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Author Topic: Langstroth Long Hive  (Read 11496 times)

Offline paus

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Re: Langstroth Long Hive
« Reply #40 on: February 13, 2019, 10:42:55 am »
I have one top bar I am trying to convert to lang.  I Noticed that they had propolised, 3 of the 5 entry holes.  I put an insulated board in the DSBB and placed cloth in the top screen with 1 1/2 inches of shavings.  Two or three days later I came by the hive and they had removed the propolis from the entrances.  Now you know as much as I do.
« Last Edit: February 13, 2019, 11:38:04 pm by paus »

Offline cao

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Re: Langstroth Long Hive
« Reply #41 on: February 13, 2019, 04:03:22 pm »
How many frames does your box hold and what kind of top do you use?  I have quilt boxes on all my hives and the bees seem to love them, I was considering putting quilt boxes on these.   My long lang is 45" with deeps built with 3/8" ply for walls and 1.5" stringers copied from rhaldrige off of beesource.  i plan to set it on blocks or a leg like platform in case i want to move.
Mine are 4 ft. long and will hold about 33 frames if I remember right.  They are built with 2x sides and 3/8 plywood bottom.  I have made several different sized inner covers to accommodate the growing hive.  The hinged outer cover has a couple inches of space above inner covers for insulation if necessary.


Offline skeeter0999

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Re: Langstroth Long Hive
« Reply #42 on: February 20, 2019, 08:27:21 am »
cao:
What type of inner covers are you using now?

The sides are 3/8 ply and the ends are 1" cypress. I haven't added entrances yet, any reccomendations on the ends or sides, upper or lower.
The base is built separate and is treated 2x4 pine. I plan to set up initially as a bait hive and if no luck add a swarm.

Mike

Offline cao

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Re: Langstroth Long Hive
« Reply #43 on: February 20, 2019, 12:44:58 pm »
The inner covers are just some 1/4 inch plywood, cut to different sizes so I don't have to expose all of the hive at once.  I put some strips if wood around to edges to prevent them from warping.  I just put a entrance on one end at the bottom.  About 1/2 x 3 inches long.  That way it is out of the way when working the hive from the side and easier for the bees to clean out the trash.  I have had luck both putting a swarm in one and moving the queen with a few frames from a split.  Hope you have luck with yours too.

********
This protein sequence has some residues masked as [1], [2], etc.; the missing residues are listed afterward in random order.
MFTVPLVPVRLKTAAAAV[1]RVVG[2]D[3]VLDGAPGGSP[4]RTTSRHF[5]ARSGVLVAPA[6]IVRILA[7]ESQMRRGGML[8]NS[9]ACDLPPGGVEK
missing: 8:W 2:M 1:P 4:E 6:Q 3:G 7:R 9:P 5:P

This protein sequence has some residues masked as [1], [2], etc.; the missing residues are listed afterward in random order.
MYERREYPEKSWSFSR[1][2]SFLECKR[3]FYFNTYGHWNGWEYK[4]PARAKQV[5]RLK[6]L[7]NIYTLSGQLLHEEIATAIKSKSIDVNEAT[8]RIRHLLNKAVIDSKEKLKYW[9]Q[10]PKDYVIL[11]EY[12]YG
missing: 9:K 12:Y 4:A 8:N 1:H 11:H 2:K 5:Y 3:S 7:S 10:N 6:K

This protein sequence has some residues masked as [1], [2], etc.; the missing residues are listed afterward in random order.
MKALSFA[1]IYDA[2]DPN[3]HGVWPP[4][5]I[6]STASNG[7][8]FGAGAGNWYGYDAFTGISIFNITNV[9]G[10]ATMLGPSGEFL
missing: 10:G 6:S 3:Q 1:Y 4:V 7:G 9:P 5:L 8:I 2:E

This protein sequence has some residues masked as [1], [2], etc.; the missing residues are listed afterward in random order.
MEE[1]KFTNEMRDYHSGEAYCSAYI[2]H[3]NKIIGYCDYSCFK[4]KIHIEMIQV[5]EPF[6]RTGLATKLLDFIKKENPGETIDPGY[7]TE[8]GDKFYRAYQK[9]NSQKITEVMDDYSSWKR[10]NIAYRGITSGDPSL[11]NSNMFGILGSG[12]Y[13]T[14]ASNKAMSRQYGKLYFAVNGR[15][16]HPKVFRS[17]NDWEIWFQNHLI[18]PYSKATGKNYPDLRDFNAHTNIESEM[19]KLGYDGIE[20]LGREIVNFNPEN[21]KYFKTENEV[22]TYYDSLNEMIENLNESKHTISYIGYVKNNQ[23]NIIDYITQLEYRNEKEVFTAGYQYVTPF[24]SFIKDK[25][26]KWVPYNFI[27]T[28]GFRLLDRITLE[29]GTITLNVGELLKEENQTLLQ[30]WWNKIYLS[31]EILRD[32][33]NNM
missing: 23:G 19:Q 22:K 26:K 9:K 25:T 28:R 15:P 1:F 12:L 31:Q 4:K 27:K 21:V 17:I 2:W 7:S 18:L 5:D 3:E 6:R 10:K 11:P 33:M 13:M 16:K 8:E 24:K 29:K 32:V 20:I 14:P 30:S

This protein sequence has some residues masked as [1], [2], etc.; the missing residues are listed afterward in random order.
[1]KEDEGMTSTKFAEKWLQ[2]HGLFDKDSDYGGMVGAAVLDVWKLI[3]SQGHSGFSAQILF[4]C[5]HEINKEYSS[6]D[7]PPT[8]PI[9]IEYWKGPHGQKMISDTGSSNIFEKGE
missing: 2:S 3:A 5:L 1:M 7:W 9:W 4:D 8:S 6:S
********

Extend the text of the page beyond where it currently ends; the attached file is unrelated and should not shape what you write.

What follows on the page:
Offline cao

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Re: Langstroth Long Hive
« Reply #44 on: May 13, 2019, 01:41:31 am »
Just an update.  I added five empty frames to the first long hive I made.  It is starting its third year.  [ You are not allowed to view attachments ]

Online sawdstmakr

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Re: Langstroth Long Hive
« Reply #45 on: May 13, 2019, 04:52:58 am »
CAO,
Wow, looks great.
Jim Altmiller

Offline bobll

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Re: Langstroth Long Hive
« Reply #46 on: May 30, 2019, 12:36:17 am »
My long lang is 4 feet long. I built the sides out of pine boards and the bottom from plywood. It uses deep langstroth frames. I have four migratory top boards on top, so I can remove one at a time and not disturb the hive much.
There are two shims lifting the side of one of the migratory tops to make a top entrance along the short end. And a single board over the whole thing, although I am going to replace that with a sheet of aluminum or something.
A feral colony moved in the beginning of March. I placed the brood at the end with the top entrance, and they have filled half the box, steadily working towards the other end.
Do you suppose I can get rid of the over all cover board and just use the four migratory tops? I am worried that rain will seep between them and into the hive.

Offline bobll

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Re: Langstroth Long Hive
« Reply #47 on: May 30, 2019, 07:59:27 am »
My long Lang is 4 feet wide, and built with 4 sawhorse style legs screwed from the inside to the outside. It has 4 migratory board tops, so I uncover only a fourth of the hive at a time.
The first top has two shims lifting at the short end for a migratory top style top entrance. And there is a single piece of plywood over the whole so rain won't seep between the 4 top pieces, although I wonder if I can do without that, or at least replace it with something lightweight such as a sheet of aluminum.
Deep foundationless langstroth frames are used, with the wedge broken off and re-glued sideways for a comb guide.
When the feral colony moved in, I placed them at one end (where the top entrance is) and the have been steadily filling the hive towards the other end. About half full now.